DECKING the house up for Christmas gets everyone in the festive spirit, but you may want to pick your decorations carefully this year.
Some households may be concerned over how much some of their Christmas lights and decorations cost to run.
The average household’s bill is also set to rise to £3,000 from April 2023 for 12 months.
But Gareth Kloet, an energy expert at Go Compare, said that you don’t need to ditch the decorations altogether.
He said: “The energy used by different decorations can vary significantly, and this will of course impact your household bills, so it’s important to take a look at the technical specifications before you buy.
“There are ways you can run your Christmas decorations in a more efficient way – without compromising your festive display.”
The Sun recently revealed that a household with a string of 200 LED fairy lights would expect to pay just 27p over the Christmas period.
We asked the experts at Go Compare for the most expensive Christmas decorations to run, and some of the cheapest.
The figures below are based on kwh usage, the current energy price guarantee and the usage for 12 hours per day.
How much you pay will vary depending on things like how long you have them on and what energy tariff you’re on.
LED vs traditional bulbs
Energy expert Garth said you should always go for LED lighting.
This is because it uses an estimated 70% to 80% less electricity – on average – than equivalent traditional bulbs, according to the Energy Saving Trust.
And if you really want to save cash, Gareth recommends trying solar lights.
He said: “As a cost-effective alternative, consider solar lights.
“Now available in a range of styles, solar lights have the advantage over traditional plug-in varieties when it comes to energy costs, as they are simply powered by sunlight.
“Even with winter’s shorter days, there is sufficient daylight bright mornings to keep solar lights charged.”
Icicle lights can look beautiful draped across your home, but they come at a cost.
Five meters of icicle lights will cost you just 60p per week to run.
Over a month, this will add around £3.04 to your energy bill.
While this doesn’t sound like much, it’s around 11 times more expensive than running LED fairy lights, for example.
This doesn’t mean you should choose to run them, but just remember to factor in any potential costs first.
If you prefer to add a bit of colour to your Christmas, you’ll want to know how much it costs to run multicoloured lights.
A 0.01 kwh set of lights will cost you 29p per week, or £1.26 per month.
This makes them more expensive than a standard set of LED fairy lights.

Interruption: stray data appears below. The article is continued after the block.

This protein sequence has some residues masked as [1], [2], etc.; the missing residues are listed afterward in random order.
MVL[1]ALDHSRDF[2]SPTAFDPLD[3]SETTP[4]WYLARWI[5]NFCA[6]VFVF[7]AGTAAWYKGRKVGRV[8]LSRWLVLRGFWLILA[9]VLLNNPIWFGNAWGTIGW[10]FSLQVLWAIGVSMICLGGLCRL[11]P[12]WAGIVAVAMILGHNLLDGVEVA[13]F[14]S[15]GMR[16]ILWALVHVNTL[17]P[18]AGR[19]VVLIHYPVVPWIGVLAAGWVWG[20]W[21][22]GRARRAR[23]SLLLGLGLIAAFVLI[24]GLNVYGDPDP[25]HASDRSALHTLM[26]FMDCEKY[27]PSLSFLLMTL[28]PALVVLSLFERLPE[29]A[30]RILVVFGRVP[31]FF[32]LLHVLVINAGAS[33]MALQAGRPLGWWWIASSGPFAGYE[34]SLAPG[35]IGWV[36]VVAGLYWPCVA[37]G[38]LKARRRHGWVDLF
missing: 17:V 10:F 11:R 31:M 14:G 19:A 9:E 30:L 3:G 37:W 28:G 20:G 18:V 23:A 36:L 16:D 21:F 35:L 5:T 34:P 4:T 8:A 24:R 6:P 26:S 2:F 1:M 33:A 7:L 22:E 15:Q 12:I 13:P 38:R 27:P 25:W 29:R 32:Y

Light up reindeers
One of the first things that come to mind when many of us think of Christmas is reindeer.
Light up reindeer are a popular outdoor decoration for households up and down the country.
Go Compare estimates that a set of three reindeer would cost around 17p per week to run – just 76p per month.
This makes them one of the least energy-guzzling Christmas decorations.
How else can I cut the cost of Christmas lights?
There are a few, simple tweaks that you can make to the way you run your decorations – and they could save you cash.
Gareth said: “Make sure you always turn off your lights at bedtime – not only for fire safety reasons, but because no-one is likely to see them in the early hours anyway.
“If your lights have a flashing option, this will use less energy than continual lighting – as well as looking extra festive.”
Lots of Christmas lights come with timers so you can set them to be on for specific periods of time.
This will help you to make sure you aren’t wasting energy and you won’t have to stay up to switch them off at night.
How to get help with energy bills
There are plenty of ways to get help with your energy bills this winter.
First, there’s the warm home discount scheme which is an automatic £150 discount off energy bills between October 2022 and March 2023 for millions of families on the lowest incomes.
Plus, the next tranche of the Household Support Fund is being rolled out across the UK.
What you’ll get through the fund will depend on where you live as councils decide how to issue their share of the fund.
The best thing to do is contact your local council to find out whether you might be entitled to help.
Next, there’s the cost of living payments which have already started being issued – and more were confirmed in the Autumn Statement.
Millions should be in the process of receiving the second instalment of the £650 cost of living payment.
Millions more will get help depending on their circumstances.
In addition to that, energy companies often offer grants to customers who are struggling to pay their bills.
For a list of freebies and grants you can get, you can read our guide here.
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